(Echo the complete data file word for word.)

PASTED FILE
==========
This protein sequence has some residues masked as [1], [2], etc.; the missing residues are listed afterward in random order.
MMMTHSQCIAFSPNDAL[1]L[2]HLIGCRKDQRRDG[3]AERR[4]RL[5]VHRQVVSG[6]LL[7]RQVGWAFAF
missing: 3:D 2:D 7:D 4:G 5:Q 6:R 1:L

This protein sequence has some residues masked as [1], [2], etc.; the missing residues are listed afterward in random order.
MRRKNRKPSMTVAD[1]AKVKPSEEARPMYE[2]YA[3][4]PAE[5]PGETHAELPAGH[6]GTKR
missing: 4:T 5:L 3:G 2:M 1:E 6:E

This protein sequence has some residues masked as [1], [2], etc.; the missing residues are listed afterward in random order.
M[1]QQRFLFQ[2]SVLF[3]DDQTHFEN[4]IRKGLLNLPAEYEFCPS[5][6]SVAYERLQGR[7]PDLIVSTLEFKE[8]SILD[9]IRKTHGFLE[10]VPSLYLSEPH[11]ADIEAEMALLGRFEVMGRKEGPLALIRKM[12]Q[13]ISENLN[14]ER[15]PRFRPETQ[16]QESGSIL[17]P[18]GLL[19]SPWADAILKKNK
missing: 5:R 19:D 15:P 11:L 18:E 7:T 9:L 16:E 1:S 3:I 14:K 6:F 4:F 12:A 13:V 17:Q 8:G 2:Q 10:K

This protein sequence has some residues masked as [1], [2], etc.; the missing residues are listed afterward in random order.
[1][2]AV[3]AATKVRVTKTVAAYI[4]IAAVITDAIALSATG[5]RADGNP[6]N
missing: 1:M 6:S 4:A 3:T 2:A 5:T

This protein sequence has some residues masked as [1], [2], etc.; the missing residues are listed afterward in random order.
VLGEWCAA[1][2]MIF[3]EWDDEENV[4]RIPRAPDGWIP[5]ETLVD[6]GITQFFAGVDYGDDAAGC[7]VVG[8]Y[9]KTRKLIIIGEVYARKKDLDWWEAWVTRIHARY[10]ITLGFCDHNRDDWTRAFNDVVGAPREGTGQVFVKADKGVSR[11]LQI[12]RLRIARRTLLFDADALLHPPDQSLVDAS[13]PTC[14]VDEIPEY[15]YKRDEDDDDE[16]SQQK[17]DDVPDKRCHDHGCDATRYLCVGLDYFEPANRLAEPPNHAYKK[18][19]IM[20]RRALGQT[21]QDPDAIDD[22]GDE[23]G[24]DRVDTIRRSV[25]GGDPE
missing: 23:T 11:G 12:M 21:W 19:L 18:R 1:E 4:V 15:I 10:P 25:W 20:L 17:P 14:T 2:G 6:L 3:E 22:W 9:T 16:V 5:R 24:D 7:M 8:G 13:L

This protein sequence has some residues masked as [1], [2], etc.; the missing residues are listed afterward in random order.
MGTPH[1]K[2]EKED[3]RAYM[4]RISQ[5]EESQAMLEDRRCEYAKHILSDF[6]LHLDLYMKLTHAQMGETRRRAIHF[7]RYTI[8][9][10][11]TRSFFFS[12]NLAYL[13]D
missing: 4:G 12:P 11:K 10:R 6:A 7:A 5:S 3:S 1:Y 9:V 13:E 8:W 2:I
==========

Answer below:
This protein sequence has some residues masked as [1], [2], etc.; the missing residues are listed afterward in random order.
MMMTHSQCIAFSPNDAL[1]L[2]HLIGCRKDQRRDG[3]AERR[4]RL[5]VHRQVVSG[6]LL[7]RQVGWAFAF
missing: 3:D 2:D 7:D 4:G 5:Q 6:R 1:L

This protein sequence has some residues masked as [1], [2], etc.; the missing residues are listed afterward in random order.
MRRKNRKPSMTVAD[1]AKVKPSEEARPMYE[2]YA[3][4]PAE[5]PGETHAELPAGH[6]GTKR
missing: 4:T 5:L 3:G 2:M 1:E 6:E

This protein sequence has some residues masked as [1], [2], etc.; the missing residues are listed afterward in random order.
M[1]QQRFLFQ[2]SVLF[3]DDQTHFEN[4]IRKGLLNLPAEYEFCPS[5][6]SVAYERLQGR[7]PDLIVSTLEFKE[8]SILD[9]IRKTHGFLE[10]VPSLYLSEPH[11]ADIEAEMALLGRFEVMGRKEGPLALIRKM[12]Q[13]ISENLN[14]ER[15]PRFRPETQ[16]QESGSIL[17]P[18]GLL[19]SPWADAILKKNK
missing: 5:R 19:D 15:P 11:L 18:E 7:T 9:L 16:E 1:S 3:I 14:K 6:F 4:F 12:A 13:V 17:Q 8:G 2:Q 10:K

This protein sequence has some residues masked as [1], [2], etc.; the missing residues are listed afterward in random order.
[1][2]AV[3]AATKVRVTKTVAAYI[4]IAAVITDAIALSATG[5]RADGNP[6]N
missing: 1:M 6:S 4:A 3:T 2:A 5:T

This protein sequence has some residues masked as [1], [2], etc.; the missing residues are listed afterward in random order.
VLGEWCAA[1][2]MIF[3]EWDDEENV[4]RIPRAPDGWIP[5]ETLVD[6]GITQFFAGVDYGDDAAGC[7]VVG[8]Y[9]KTRKLIIIGEVYARKKDLDWWEAWVTRIHARY[10]ITLGFCDHNRDDWTRAFNDVVGAPREGTGQVFVKADKGVSR[11]LQI[12]RLRIARRTLLFDADALLHPPDQSLVDAS[13]PTC[14]VDEIPEY[15]YKRDEDDDDE[16]SQQK[17]DDVPDKRCHDHGCDATRYLCVGLDYFEPANRLAEPPNHAYKK[18][19]IM[20]RRALGQT[21]QDPDAIDD[22]GDE[23]G[24]DRVDTIRRSV[25]GGDPE
missing: 23:T 11:G 12:M 21:W 19:L 18:R 1:E 4:V 15:I 10:P 25:W 20:L 17:P 14:T 2:G 6:L 3:E 22:W 9:T 16:V 5:R 24:D 7:M 8:G 13:L

This protein sequence has some residues masked as [1], [2], etc.; the missing residues are listed afterward in random order.
MGTPH[1]K[2]EKED[3]RAYM[4]RISQ[5]EESQAMLEDRRCEYAKHILSDF[6]LHLDLYMKLTHAQMGETRRRAIHF[7]RYTI[8][9][10][11]TRSFFFS[12]NLAYL[13]D
missing: 4:G 12:P 11:K 10:R 6:A 7:A 5:S 3:S 1:Y 9:V 13:E 8:W 2:I